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Original Contributions
December 7, 1964

The Relationship of Cigarette Smoking to Coronary Heart DiseaseThe Second Report of the Combined Experience of the Albany, NY, and Framingham, Mass, Studies

Author Affiliations

From the Cardiovascular Health Center, Albany Medical College, Albany, NY, and the National Heart Institute, National Institutes of Health, Public Health Service, US Department of Health, Education and Welfare, Heart Disease Epidemiology Study, Framingham, Mass.

JAMA. 1964;190(10):886-890. doi:10.1001/jama.1964.03070230022006
Abstract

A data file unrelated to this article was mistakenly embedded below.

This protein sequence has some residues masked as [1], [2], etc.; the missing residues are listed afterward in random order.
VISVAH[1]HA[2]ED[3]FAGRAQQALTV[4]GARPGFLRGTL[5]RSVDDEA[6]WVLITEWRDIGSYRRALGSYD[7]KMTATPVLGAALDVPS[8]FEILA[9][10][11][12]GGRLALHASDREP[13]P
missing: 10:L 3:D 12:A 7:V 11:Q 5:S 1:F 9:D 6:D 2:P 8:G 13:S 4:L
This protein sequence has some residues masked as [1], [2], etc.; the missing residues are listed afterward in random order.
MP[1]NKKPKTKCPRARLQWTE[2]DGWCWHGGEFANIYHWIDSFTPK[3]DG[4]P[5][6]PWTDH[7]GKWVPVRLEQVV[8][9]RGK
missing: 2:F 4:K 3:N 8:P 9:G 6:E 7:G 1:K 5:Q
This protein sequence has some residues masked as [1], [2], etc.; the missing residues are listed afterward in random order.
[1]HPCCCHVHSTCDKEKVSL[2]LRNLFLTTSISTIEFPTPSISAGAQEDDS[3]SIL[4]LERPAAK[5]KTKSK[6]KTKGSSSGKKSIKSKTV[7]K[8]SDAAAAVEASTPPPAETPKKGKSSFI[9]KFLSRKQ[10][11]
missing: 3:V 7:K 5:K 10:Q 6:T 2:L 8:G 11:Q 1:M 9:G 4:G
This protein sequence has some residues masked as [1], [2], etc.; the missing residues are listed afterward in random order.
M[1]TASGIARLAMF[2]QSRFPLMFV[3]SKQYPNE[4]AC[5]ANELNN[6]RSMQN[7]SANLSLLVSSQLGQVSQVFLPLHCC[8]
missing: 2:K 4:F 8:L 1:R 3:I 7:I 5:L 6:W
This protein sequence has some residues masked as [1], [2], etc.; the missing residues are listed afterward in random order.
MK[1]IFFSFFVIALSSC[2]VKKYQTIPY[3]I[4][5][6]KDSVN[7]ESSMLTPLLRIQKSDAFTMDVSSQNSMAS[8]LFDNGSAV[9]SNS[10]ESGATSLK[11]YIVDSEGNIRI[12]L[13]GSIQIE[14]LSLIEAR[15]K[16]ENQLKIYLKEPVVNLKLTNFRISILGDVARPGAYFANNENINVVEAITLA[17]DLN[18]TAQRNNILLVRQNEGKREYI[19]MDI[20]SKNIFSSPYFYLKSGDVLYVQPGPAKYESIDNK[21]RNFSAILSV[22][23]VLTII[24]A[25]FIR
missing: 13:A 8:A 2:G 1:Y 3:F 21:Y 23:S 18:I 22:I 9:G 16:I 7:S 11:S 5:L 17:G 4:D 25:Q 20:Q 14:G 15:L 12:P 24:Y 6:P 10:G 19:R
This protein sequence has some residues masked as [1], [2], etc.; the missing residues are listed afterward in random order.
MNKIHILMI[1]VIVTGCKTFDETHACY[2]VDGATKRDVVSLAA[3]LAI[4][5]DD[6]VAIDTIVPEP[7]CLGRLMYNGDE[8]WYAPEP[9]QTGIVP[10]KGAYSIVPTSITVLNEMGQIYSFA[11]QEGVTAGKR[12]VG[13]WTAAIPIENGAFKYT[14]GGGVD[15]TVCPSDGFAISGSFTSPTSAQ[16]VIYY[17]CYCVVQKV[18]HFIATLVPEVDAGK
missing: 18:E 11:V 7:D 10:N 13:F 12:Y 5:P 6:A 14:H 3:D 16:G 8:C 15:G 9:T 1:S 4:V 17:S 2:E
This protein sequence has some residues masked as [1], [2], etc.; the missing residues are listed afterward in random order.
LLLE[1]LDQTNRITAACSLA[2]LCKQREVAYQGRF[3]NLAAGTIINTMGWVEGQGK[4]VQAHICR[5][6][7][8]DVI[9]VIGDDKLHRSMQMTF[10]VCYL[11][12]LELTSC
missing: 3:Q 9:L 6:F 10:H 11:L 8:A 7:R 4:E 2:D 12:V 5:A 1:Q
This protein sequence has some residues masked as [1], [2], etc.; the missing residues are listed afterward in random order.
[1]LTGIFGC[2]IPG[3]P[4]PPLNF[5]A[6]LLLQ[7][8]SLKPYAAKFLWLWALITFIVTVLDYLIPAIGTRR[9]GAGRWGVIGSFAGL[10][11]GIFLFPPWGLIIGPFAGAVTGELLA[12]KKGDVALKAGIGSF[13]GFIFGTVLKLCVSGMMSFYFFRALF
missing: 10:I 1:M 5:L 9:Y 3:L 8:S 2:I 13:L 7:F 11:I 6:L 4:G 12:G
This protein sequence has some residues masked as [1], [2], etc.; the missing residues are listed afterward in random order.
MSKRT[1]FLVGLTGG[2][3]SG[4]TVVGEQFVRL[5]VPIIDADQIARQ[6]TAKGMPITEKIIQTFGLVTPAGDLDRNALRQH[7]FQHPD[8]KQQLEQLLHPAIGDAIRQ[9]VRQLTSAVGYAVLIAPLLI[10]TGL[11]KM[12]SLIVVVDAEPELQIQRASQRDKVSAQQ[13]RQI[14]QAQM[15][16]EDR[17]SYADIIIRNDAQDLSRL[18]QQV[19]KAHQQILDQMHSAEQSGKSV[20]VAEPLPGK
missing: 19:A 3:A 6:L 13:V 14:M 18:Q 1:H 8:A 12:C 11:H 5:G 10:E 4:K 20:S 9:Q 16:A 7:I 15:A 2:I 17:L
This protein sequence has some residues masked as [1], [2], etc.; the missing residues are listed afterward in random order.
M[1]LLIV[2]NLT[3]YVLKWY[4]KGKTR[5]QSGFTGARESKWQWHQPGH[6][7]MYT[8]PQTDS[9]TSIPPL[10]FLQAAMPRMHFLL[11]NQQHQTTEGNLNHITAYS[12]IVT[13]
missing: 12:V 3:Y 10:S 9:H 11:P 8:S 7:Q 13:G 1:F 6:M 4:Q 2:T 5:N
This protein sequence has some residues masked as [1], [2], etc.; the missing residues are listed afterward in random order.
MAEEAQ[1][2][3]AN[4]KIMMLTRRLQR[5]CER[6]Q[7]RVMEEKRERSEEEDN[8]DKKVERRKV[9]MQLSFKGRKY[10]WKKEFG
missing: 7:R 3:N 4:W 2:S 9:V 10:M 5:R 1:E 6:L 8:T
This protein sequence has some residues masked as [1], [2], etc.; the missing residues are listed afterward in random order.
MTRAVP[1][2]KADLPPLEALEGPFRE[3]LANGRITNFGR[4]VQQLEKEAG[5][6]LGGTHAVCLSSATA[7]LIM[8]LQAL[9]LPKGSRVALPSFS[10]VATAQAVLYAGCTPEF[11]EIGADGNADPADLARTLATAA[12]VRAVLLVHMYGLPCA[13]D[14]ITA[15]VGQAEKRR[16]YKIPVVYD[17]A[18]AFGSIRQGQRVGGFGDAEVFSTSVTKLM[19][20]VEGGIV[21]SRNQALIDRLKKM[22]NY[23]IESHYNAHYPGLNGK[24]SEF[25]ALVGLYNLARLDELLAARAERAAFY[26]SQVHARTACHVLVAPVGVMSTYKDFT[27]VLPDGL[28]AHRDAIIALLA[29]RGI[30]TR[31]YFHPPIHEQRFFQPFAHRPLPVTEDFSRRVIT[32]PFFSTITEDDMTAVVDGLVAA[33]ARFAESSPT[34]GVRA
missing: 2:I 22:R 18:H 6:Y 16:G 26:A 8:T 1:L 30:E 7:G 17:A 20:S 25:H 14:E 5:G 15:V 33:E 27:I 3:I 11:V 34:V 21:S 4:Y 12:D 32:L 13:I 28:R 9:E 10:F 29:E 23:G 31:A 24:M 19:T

The relationship of smoking habit to total mortality and to the incidence of new manifestations of coronary heart disease (CHD) has been examined in 2,282 middle-aged men under medical surveillance for ten years in Framingham, Mass, and 1,838 middle-aged men followed for eight years in Albany, NY. It was found that in men who report habitual consumption of 20 or more cigarettes per day the risk of myocardial infarction was about three times greater than in nonsmokers, former cigarette smokers, or pipe and cigar smokers. No relationship was shown between smoking habit and angina pectoris when this symptom was the sole manifestation of CHD. The association between heavy cigarette smoking and increased morbidity and mortality from CHD was unexplained, although it appeared to be relatively immediate. It is inferred that stopping cigarette smoking lessens the risk of CHD.

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